SPAWNING ABSTRACTS – OIL PAINTING

Being in the middle of projects I didnt have much to show today, so here is a set of old paintings I never put on the blog. I called them The Upside of Down. This was the first I sold. Below is the second one sold.

They came from one picture, it was oil on paper. I treated the ordinary, 90lb watercolour paper with a mix of exterior emulsion and PVA. This prevents the oil from sinking into the paper – rather like rabbit skin gesso. Here is the completed piece with me taking a rest – if you take a nap always put an open book on your lap; you appear productive.

I have my doubts about the vertical lines and because the paper was only 90lb it started to tear with the weight of the paints and gesso. So I cut it up and sold it like pieces of cake.

Here is another cut off the old block which has since found a new home:

I think I sold another one as well and still have a couple more available. It might be an exercise worth repeating. It is a variation on selecting a favourite passage of a painting and developing another from it and also the size allows some big gestures even if a few of them aren’t very nice.

Other abstracts, including the last few Upsides of Down are available for sale on my website: grahammcquadefineart.com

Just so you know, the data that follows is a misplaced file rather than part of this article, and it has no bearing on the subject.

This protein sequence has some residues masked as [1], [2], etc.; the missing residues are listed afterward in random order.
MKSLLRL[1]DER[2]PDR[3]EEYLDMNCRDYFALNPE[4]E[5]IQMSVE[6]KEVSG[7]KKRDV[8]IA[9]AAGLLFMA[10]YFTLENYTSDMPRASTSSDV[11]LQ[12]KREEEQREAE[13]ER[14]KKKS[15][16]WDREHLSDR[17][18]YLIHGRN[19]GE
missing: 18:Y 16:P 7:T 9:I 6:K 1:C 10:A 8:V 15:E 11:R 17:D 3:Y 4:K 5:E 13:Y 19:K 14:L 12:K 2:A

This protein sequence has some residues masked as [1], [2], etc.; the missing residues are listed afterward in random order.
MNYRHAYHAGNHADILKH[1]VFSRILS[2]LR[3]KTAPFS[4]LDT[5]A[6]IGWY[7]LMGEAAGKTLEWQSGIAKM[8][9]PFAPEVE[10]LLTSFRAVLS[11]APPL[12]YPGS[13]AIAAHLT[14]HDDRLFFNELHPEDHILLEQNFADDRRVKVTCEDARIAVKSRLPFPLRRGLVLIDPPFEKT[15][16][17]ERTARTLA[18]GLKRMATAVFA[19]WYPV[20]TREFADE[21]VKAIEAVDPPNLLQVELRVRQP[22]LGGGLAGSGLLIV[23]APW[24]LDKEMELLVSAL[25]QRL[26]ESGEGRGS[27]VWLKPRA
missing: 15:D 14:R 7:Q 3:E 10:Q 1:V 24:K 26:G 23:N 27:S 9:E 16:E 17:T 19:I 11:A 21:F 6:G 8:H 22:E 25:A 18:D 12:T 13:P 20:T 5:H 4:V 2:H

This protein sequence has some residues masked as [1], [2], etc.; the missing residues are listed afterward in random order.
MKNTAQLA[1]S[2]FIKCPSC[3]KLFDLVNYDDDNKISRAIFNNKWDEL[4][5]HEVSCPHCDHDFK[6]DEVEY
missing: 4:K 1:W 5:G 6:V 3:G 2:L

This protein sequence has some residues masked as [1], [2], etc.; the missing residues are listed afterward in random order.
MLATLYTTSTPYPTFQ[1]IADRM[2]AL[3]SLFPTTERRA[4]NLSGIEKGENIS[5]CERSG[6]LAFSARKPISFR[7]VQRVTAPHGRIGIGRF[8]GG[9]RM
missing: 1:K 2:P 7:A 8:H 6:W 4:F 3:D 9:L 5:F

14 thoughts on “SPAWNING ABSTRACTS – OIL PAINTING

  1. I have a stack of art work on paper and I have been meaning to chop the paper and frame it within a matte. Your post proves that there are many ways of working with larger pieces, even cutting them down to a smaller size. I have even seen an artist who cuts paper on which he has done abstract work, and make earrings and bracelets with the paper. Genius! Have a great week Graham.

    Liked by 1 person

    • Thanks Louise – I guess there is gold in those discarded and unwanted paintings we all have. A number of times I have cut an unsold half imperial painting down to a quarter imperial size and got a much punchier painting and wondered why I hadnt painted it that way in the first place. Then you see on Redbubble and Fineartamerica where you can place these images – I’m certainly not sweating my assets

      Liked by 1 person

  2. Fantastic, Graham! You know I’m attracted to abstracts like this, I love the layers and texture. I often repurpose my paintings and cut them up to be small pieces or to add to other paintings, it’s a great look, and practical too!

    Liked by 1 person

    • Thanks Tiffany – I like complexity and layers in my abstracts too and the slow build up of this painting allowed for lots of applications. I know you reuse old paintings and abstracts are great for this – I should try this myself. I cut up unsold pictorial work too to get rid of unnecessary aspects and put them in a smaller frame in the hope of enlivening them.

      Like

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